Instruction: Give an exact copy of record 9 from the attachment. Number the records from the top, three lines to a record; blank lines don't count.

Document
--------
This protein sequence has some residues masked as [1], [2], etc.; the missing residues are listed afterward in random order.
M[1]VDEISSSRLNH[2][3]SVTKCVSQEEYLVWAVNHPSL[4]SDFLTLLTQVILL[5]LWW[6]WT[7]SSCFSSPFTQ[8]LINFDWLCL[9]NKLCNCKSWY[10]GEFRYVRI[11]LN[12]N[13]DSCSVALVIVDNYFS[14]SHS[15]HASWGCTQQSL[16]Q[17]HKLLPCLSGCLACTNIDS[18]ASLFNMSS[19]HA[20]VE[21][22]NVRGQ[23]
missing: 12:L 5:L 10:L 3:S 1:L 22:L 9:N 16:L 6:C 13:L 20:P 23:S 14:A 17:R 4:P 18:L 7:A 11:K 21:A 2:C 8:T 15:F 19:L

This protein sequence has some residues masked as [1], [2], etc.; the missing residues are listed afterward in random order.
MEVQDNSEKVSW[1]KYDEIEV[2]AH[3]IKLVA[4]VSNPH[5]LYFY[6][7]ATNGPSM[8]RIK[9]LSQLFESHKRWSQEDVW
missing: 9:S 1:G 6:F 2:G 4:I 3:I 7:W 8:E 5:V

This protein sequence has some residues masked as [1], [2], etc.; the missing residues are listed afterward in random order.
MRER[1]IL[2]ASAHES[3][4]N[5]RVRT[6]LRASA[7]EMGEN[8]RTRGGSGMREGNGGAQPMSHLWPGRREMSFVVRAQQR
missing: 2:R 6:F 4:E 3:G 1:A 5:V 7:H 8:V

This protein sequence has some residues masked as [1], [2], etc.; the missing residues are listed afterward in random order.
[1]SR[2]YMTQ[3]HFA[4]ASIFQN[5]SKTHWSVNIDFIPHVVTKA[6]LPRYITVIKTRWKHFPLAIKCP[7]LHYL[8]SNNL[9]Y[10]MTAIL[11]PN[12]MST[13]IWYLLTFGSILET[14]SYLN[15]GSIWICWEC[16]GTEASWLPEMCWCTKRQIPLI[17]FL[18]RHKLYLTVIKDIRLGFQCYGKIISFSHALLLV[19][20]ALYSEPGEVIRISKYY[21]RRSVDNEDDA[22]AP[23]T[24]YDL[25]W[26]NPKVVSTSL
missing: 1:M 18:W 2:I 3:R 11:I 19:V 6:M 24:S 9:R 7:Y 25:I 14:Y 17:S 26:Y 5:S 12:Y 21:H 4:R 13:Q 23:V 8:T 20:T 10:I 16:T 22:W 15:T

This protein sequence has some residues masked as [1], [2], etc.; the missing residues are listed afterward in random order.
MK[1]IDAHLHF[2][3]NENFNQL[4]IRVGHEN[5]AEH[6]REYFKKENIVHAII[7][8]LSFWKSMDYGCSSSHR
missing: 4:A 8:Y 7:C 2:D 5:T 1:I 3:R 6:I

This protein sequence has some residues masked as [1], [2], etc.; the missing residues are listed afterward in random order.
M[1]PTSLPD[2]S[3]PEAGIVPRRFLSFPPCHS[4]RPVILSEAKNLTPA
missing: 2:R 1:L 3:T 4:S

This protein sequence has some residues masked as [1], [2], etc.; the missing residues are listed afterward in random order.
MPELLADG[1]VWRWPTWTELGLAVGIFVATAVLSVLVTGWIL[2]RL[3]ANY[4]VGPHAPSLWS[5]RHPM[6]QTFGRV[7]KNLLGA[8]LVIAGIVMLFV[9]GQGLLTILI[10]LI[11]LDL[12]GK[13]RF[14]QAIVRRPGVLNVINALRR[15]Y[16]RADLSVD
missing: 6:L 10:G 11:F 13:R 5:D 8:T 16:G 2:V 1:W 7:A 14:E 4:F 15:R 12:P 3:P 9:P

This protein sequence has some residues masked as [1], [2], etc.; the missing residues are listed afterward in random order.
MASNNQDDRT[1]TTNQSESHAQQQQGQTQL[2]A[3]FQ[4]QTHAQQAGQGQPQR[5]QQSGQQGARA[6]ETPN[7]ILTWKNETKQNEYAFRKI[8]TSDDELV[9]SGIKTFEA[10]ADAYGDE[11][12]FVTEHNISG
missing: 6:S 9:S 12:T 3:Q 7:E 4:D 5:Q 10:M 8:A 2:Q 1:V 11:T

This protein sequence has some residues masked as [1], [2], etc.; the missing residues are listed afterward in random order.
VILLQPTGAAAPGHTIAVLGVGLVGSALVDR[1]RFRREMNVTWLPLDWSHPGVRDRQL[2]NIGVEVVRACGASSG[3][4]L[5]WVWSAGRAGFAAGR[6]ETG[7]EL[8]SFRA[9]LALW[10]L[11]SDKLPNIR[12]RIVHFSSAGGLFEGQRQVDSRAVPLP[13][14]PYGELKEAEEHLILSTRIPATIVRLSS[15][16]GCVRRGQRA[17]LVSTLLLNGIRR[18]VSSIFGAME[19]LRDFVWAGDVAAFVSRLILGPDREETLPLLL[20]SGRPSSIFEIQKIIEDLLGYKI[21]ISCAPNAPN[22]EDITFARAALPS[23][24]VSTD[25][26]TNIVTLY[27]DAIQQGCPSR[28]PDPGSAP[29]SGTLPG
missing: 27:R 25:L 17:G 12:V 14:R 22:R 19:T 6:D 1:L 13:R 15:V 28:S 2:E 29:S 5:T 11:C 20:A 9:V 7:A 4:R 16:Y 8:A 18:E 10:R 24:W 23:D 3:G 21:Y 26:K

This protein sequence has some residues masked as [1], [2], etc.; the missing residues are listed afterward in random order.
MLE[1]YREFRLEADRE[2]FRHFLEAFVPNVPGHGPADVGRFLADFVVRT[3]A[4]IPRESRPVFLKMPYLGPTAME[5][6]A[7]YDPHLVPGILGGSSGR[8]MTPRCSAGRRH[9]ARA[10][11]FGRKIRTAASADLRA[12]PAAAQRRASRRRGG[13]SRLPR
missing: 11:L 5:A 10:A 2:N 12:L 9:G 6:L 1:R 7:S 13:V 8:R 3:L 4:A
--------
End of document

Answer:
This protein sequence has some residues masked as [1], [2], etc.; the missing residues are listed afterward in random order.
VILLQPTGAAAPGHTIAVLGVGLVGSALVDR[1]RFRREMNVTWLPLDWSHPGVRDRQL[2]NIGVEVVRACGASSG[3][4]L[5]WVWSAGRAGFAAGR[6]ETG[7]EL[8]SFRA[9]LALW[10]L[11]SDKLPNIR[12]RIVHFSSAGGLFEGQRQVDSRAVPLP[13][14]PYGELKEAEEHLILSTRIPATIVRLSS[15][16]GCVRRGQRA[17]LVSTLLLNGIRR[18]VSSIFGAME[19]LRDFVWAGDVAAFVSRLILGPDREETLPLLL[20]SGRPSSIFEIQKIIEDLLGYKI[21]ISCAPNAPN[22]EDITFARAALPS[23][24]VSTD[25][26]TNIVTLY[27]DAIQQGCPSR[28]PDPGSAP[29]SGTLPG
missing: 27:R 25:L 17:G 12:V 14:R 22:R 19:T 6:D 1:L 13:R 15:V 28:S 2:E 29:S 5:T 11:C 20:A 9:V 7:A 4:R 16:Y 8:A 18:E 10:R 24:W 23:D 3:G 21:Y 26:K